I’d seen it many times. You talk about times that we disagreed when I was vice president. I’d seen the president take a hard position on an issue who, and then take the opposite position, and then engage in a debate back and forth.

And I will never forget that Monday night, right before January 6, when he stood before a crowd in Georgia at a rally. And I had been in Georgia earlier in the day rallying folks for that special Senate election. And I remember he said: Mike Pence has got to come through for us, and if he doesn’t, I won’t like him so much.

And then he paused and said: No, no, one thing you know about Mike is, he’s always going to do the right thing.

And I remember, in that moment, Kaitlan, thinking, maybe he’s coming around and starting to see that the people that had told him that I had some authority, that the Constitution simply did not give me, nor should ever give to any one individual. The presidency belongs to the American people, and the American people alone.

But it was not to be. And, sadly, things went downhill from there. But I had hoped all along the way to persuade him of the rightness of our cause and our position. Let the process work in the Congress. Let the objections be heard.

You remember, Democrats brought objections to Electoral College votes in three of the last four elections that Republicans had prevailed. There’s nothing wrong with that process happening. But I’d always hoped that the president would come around and recognize that we did our duty that day.

COLLINS: But, obviously, that day — that day was much different.

But don’t you think it would have had an effect if you had come out in mid-December, when it was very clear the Electoral — the Electoral College had certified Biden’s win — if you had come out and publicly conceded the election? Why didn’t you do that?

PENCE: Well, I wanted to be respectful.

Remember, we had about 60 lawsuits that were working, some of which were still in the courts…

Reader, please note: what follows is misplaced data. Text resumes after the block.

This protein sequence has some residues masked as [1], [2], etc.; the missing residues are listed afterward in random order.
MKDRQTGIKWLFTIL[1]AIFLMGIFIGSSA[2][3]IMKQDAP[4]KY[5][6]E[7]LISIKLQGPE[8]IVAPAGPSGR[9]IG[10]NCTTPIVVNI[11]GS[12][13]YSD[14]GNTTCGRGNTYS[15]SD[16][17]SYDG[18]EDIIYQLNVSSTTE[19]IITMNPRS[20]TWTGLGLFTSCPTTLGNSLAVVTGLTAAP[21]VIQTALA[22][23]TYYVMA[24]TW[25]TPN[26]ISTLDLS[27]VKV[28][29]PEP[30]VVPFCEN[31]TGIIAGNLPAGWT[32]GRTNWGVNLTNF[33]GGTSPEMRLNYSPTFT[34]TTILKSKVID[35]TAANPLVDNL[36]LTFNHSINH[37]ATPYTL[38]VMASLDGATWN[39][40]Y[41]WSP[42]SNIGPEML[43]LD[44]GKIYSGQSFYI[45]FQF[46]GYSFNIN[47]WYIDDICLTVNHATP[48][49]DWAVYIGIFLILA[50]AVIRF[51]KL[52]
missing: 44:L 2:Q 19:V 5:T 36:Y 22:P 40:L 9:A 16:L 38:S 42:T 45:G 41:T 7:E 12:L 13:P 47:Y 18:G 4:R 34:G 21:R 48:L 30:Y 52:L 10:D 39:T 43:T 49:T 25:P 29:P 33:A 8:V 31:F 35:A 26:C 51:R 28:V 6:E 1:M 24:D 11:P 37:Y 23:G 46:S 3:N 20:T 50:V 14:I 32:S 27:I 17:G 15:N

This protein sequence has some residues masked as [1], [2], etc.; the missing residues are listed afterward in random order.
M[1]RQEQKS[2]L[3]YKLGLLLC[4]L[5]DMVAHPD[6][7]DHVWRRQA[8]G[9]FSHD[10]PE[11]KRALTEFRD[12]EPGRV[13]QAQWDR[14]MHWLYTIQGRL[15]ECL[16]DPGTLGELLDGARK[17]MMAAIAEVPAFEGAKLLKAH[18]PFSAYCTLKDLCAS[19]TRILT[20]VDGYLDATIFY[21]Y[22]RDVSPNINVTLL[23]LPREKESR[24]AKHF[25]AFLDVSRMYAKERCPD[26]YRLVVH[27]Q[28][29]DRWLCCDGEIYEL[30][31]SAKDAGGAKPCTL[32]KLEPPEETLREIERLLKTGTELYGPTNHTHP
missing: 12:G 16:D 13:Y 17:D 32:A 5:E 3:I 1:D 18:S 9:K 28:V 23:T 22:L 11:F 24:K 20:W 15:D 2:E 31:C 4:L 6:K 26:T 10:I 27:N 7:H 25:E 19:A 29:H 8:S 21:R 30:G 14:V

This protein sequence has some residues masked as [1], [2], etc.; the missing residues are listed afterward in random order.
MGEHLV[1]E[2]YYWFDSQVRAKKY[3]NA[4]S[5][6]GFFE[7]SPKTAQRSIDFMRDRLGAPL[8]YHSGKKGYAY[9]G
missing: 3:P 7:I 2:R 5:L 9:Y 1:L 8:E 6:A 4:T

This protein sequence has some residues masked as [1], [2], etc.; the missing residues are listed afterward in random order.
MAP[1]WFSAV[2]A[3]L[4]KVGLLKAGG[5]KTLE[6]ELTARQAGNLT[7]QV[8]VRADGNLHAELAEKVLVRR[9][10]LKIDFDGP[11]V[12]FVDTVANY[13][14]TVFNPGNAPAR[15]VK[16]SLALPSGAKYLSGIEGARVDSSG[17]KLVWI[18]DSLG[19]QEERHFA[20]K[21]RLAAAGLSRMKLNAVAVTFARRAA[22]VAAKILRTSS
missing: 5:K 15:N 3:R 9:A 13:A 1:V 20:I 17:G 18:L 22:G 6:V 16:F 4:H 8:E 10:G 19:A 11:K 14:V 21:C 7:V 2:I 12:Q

COLLINS: A lot of them were thrown out by then.

PENCE: … in the immediate days before January 6.

Well, yes, a lot of them were not too. It’s — the reality is, I wanted to respect the process. I wanted to make it clear that I was going to do my job as the presiding officer over the Congress, as my 47 predecessors had done, and as vice president, serving as president of the Senate.

I think we did our duty. By God’s grace, we did our duty that day. And I must tell you, I was very moved by that woman who asked me at the town hall meeting about it, that she later told someone on your network that she appreciated that I was a man of faith and said she’d consider voting for me nonetheless.

So I welcome the opportunity to talk about the record that we built under the Trump/Pence years. But I also welcome the opportunity to talk to people about what I understood to be my duty, and that, if I have the great privilege of being president of the United States, I will always keep my oath to the Constitution.

Harrison Carter
Harrison Carter
Harrison Carter has been a huge pro wrestling fan since 2002, and it's been his first love ever since then. He has years of writing experience for all things pro wrestling. His interests outside of wrestling include films, books and soccer.